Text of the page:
Perhaps, again, the only downside to this is that Strikers won’t appeal to new fans. This game is strictly for Persona 5 fans who have played the original, and much of the aesthetic bonuses and character interactions feel like they’re based off of knowing the base game inside and out. This, perhaps, is the biggest overall misstep in Strikers, as it makes the game a hard sell to anyone who didn’t like, or didn’t finish, Persona 5. While that might seem obvious, comparing it to Hyrule Warriors or Dragon Quest Heroes helps make the issue a bit more clear. You could still be a Zelda or Dragon Quest fan without having played the very latest iteration of the series and enjoy the Musou options, but Persona 5 Strikers makes it very difficult to get the full level of enjoyment out of the game without already having known Persona 5’s story and who the characters are. Admittedly, this game is not trying to reinvent the wheel in terms of narrative depth, and shares this problem with Persona 4 Dancing All Night, but it is still kind of a big issue in getting new people into the game.



There are some other minor issues with Strikers. I played it on the Switch, so perhaps this isn’t an issue in other versions, but I found the load times were occasionally much longer than I was expecting, particularly into and out of the Velvet Room, or when the game loaded new areas in the Jails. Other issues I had were related to the controls and exploration of the various areas of the game. I often found that Joker’s movement during exploration (both in town and Jails) was a little jerky and not smooth. There were times when prompts for dialogue or combat ambushes would not trigger from one angle, but would from another, and a few times I found that the NPC I needed to talk to in order to progress my investigations would just blend into the background too easily, as the prompt would only appear from a very specific angle at times. None of these issues are game breaking, but they were common enough that the somewhat janky controls did feel a bit frustrating, considering a lot of polish in other areas of the game. 


As far as other common Switch complaints, I’ll admit that I never really saw any particular issues between playing the game docked or handheld, and frankly was surprised that the framerate never fell out of the game when playing in docked mode. I’m not particularly sure how the team avoided it, but the only actual Switch related negative I had was the load times, which aren’t really a big deal in the long run; I’ll gladly wait 5 more seconds for something to load than deal with the framerate turning my game into a slideshow any day!



As I played more of Strikers, I found myself enjoying the game a lot, but also finding it harder to place the game into any particular category. Musou fans looking for the Persona Musou game that was first hinted at will likely not find that experience here, and newer players who have never played Persona 5 will likely bounce off of the character interactions that rely on you already knowing much of the characters themselves to enjoy how and why characters are doing things, and a narrative that overall lacks the character growth and depth that the Persona games rely on. But what I did find was a fun, charming romp through the Persona 5 world with a new spin on things, revisiting characters that I enjoyed the first time around but getting to play them in a new way, from a slightly different perspective. The lack of deep social management is replaced by action dungeon crawls, but it also made Strikers really easy to play on the go, getting a few runs at a dungeon and leveling my characters at any time of the day, in any place I wanted. The game is also fairly long considering how pared down everything is, which really helped sell the game system and get me invested.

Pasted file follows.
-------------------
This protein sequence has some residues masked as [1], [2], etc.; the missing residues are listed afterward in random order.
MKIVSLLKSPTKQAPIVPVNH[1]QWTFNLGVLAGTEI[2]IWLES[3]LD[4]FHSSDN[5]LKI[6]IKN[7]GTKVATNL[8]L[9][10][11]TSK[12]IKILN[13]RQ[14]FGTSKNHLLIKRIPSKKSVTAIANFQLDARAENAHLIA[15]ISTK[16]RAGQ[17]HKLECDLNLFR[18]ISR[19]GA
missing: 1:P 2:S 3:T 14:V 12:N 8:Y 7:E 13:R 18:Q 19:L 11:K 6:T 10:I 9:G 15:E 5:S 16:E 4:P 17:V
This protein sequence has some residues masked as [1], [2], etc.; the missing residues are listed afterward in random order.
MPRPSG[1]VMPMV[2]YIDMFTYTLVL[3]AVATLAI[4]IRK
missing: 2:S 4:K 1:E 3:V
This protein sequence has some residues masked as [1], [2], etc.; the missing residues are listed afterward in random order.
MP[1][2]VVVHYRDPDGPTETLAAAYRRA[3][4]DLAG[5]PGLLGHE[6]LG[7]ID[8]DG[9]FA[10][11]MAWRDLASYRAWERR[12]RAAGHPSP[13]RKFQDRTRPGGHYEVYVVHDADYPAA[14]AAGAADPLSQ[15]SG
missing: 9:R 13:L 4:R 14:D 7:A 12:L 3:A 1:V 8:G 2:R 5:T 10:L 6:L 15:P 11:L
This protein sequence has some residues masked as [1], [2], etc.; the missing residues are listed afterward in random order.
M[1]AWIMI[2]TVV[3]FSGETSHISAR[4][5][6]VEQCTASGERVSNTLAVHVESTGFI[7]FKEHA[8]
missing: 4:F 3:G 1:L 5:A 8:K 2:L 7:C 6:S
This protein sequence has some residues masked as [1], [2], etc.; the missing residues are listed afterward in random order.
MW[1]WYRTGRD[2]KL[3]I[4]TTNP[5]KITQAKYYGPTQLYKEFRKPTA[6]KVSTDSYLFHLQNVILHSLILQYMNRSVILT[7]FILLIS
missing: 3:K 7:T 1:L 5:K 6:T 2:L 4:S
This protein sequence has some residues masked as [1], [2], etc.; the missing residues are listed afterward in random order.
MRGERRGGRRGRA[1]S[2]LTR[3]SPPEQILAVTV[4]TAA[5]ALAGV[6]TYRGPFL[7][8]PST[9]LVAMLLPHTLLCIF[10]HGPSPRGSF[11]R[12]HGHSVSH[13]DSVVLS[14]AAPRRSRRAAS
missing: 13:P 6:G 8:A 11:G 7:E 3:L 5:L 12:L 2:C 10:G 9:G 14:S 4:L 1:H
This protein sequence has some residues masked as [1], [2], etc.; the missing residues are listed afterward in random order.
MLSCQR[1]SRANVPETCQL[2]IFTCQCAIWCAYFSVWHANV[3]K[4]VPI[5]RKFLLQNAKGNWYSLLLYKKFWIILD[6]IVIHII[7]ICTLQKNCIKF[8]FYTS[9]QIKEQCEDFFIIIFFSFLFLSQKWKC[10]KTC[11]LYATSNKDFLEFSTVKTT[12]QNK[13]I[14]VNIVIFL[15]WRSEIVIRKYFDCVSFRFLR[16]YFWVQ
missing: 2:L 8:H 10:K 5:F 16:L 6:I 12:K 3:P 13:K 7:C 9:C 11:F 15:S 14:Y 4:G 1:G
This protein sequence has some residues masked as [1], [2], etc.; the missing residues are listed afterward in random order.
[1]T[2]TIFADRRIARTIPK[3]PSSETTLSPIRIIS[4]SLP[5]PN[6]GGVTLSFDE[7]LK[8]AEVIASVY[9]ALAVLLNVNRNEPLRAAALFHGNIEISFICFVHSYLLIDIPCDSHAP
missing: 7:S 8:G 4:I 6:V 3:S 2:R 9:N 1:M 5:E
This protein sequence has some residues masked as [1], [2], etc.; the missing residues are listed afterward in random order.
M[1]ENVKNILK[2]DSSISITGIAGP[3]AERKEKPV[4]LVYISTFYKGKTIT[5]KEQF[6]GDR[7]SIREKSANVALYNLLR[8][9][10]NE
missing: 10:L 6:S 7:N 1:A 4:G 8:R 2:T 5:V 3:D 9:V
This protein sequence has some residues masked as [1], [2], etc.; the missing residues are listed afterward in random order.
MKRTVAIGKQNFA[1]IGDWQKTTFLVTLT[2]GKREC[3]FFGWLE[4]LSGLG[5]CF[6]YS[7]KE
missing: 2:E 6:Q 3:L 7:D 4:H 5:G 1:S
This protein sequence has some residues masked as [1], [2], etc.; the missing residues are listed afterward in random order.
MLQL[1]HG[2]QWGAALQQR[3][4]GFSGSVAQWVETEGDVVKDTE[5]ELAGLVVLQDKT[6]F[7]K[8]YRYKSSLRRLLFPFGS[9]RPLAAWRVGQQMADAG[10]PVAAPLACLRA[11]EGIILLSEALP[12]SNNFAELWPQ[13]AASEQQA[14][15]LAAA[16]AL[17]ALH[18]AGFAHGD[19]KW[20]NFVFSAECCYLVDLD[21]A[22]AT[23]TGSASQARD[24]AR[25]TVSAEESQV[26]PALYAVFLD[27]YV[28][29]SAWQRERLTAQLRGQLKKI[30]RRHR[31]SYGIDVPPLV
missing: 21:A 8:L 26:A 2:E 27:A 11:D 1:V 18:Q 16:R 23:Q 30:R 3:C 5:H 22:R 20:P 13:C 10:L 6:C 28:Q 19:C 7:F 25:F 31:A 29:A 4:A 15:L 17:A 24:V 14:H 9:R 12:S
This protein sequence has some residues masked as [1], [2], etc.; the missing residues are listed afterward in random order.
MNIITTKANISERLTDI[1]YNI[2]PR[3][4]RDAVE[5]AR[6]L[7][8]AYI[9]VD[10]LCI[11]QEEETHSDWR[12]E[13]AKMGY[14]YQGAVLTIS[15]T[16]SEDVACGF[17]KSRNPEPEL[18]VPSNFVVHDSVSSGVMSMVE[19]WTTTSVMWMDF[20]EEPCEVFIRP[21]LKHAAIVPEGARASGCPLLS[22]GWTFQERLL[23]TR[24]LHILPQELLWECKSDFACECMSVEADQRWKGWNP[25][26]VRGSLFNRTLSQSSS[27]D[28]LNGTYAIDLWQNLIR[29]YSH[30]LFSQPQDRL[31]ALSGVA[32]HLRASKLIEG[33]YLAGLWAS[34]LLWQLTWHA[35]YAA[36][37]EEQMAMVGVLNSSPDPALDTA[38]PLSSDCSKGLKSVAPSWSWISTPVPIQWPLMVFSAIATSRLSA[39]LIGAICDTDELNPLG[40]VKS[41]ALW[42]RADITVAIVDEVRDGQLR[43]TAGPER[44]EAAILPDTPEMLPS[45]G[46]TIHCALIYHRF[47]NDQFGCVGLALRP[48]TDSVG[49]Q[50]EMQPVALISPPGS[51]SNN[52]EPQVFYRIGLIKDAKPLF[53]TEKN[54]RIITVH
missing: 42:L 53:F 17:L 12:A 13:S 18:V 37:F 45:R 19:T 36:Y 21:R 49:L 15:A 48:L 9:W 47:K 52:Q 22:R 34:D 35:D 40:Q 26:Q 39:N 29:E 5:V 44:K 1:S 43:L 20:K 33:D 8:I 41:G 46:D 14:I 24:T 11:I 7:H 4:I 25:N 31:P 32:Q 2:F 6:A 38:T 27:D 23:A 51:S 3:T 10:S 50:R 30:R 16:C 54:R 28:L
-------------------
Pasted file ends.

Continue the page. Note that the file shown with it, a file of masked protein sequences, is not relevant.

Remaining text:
So, on to the big question: Should you pick up Persona 5 Strikers? I think that fans of Persona 5 should absolutely consider grabbing it, as this game kinda feels like it’s a direct sequel OVA, or the movie after your favorite anime series ends that lets you visit your beloved characters one more time. The action-oriented gameplay isn’t overly complex, and players of almost any skill level can find plenty to enjoy here. I found the Easy difficulty was a great introduction for people who just wanted to see the story, while still having some challenge, while the Hard difficulty really did make me sweat quite a few times! The few issues with polish that I had are not enough to discourage people from picking up the game either, so if you’re going through Persona withdrawals or just want a new action RPG to play (and you loved Persona 5) then Strikers is definitely the game for you. If none of that appeals to you, while I appreciate you reading all the way here, you may want to look elsewhere. And that isn’t even meant as a swipe at Strikers; trust me: if you didn’t like Persona 5, you won’t like Strikers, and if you haven’t played Persona 5, go do that instead, especially with Persona 5 Royal available!


Makoto has excellent tastes


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Until next time! ✨


Will you be joining the Phantom Thieves on their new adventure? Let me know what your thoughts down in the comments below!